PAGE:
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Water Birth

Many of our clients birth in the water.  You will follow your body and we will follow your lead.  If you want to labor in the water, give birth in the water, deliver your placenta in the water: Where you deliver is truly up to you.  

We loan you a tub from around 36 weeks (a big comfy inflatable tub) and you can get in once you're in active labor.  Some 1st time moms get out of the tub to birth - it just depends on where the right place is FOR YOU. 

  Births in the water are safe for babies and we attend them frequently.  We will help you and your partner prepare the supplies and space. 

Home Birth

We attend home births all around San Diego County.  Whether you live in an apartment or a mansion- your home is safe and comfortable and where your body is most likely to open and soften in the labor process. 

There are many statistics showing the safety of home birth.  For more statistics, you can see the Resources page of our site. 


Community Birth

Community birth refers to birth that occurs outside of a hospital setting—in homes and birth centers. The care that our midwives provide and the equipment and resources in both settings is similar. Birth outside of a hospital is for healthy, low-risk clients for whom we do not anticipate the need for medical intervention. Our midwives have unique training and experience to support the physiologic process of labor.

Surrounded by people you trust and in the privacy of an environment that is safe, familiar, and free of excess noise, light, and interruption, you will be free to trust your body to complete a process that is made to unfold without medical intervention.

After the birth, you will enjoy uninterrupted hours of skin to skin and bonding and the simple pleasures of a nourishing meal, a comfortable bed, and warm shower. Just during as your labor, your recovery will be free of unnecessary monitoring, and, instead, necessities such as rest, nutritious food, the support of loved ones, and close proximity to your baby will be supported.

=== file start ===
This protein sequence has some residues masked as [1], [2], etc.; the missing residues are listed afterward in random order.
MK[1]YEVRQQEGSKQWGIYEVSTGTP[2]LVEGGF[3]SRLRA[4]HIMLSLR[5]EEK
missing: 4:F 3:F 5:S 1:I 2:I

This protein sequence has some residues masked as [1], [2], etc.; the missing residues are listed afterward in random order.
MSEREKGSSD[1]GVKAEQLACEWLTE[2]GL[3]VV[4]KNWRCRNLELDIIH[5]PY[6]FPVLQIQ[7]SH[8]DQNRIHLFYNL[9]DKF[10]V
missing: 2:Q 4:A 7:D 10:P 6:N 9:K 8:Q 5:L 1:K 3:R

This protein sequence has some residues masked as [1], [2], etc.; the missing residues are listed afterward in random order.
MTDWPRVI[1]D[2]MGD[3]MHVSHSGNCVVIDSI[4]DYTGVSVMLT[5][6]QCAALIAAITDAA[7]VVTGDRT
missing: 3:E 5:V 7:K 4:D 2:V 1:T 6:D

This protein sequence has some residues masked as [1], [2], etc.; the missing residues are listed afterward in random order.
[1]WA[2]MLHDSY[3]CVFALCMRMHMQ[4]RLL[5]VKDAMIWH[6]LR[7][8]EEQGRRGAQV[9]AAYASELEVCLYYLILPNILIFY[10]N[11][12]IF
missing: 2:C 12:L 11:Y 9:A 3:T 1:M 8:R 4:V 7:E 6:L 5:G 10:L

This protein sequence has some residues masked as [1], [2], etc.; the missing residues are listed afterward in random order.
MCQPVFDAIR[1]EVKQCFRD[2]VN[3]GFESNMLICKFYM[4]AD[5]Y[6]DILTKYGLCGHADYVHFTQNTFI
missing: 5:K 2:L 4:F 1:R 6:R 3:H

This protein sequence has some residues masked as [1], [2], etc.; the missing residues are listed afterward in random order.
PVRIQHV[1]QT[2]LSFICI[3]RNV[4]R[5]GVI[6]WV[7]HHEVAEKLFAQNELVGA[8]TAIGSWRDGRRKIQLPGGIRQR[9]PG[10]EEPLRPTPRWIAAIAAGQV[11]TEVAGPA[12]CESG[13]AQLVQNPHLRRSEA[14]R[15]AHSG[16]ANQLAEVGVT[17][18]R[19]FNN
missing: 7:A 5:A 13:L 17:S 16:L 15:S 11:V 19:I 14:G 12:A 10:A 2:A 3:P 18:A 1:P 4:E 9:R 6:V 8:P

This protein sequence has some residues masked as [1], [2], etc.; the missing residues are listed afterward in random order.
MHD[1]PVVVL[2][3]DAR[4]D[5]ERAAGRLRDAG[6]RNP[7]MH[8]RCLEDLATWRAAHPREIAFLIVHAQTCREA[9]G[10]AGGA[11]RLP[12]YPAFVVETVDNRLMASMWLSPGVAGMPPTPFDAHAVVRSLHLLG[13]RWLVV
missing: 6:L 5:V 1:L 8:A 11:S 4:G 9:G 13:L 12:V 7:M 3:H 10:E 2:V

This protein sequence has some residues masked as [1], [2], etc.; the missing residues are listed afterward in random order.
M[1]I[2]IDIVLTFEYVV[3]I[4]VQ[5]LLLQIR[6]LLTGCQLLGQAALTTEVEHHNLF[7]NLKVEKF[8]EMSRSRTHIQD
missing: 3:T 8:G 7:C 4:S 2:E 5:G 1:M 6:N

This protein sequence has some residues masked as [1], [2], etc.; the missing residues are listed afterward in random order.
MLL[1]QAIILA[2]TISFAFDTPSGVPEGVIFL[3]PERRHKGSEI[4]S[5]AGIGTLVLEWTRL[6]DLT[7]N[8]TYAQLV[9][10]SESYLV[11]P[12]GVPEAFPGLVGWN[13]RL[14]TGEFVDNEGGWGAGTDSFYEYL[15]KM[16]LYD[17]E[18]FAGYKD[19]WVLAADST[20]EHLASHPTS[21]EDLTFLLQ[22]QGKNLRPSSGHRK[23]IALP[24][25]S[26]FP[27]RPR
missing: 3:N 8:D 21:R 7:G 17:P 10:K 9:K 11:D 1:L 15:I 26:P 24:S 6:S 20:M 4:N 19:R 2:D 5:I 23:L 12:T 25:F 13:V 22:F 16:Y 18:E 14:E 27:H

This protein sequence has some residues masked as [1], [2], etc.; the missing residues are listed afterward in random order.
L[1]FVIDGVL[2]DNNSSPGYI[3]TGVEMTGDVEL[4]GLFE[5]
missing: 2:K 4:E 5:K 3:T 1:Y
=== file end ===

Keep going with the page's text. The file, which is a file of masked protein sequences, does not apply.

While most birthing people who prepare for natural childbirth outside of the hospital go on to do so, some people will develop risks or desires during pregnancy or labor that make hospital birth more appropriate. In this case, while we do not have admitting privileges at area hospitals, we are able to help facilitate a safe transfer of care.


Similarly, if an urgent complication develops at home, such as a postpartum hemorrhage or a baby that requires assistance breathing after birth, the midwife is prepared with much of the same emergency medications and supplies that are found in the hospital. Nonetheless, the decision to undertake birth outside of the hospital setting comes with significant commitment and responsibility.

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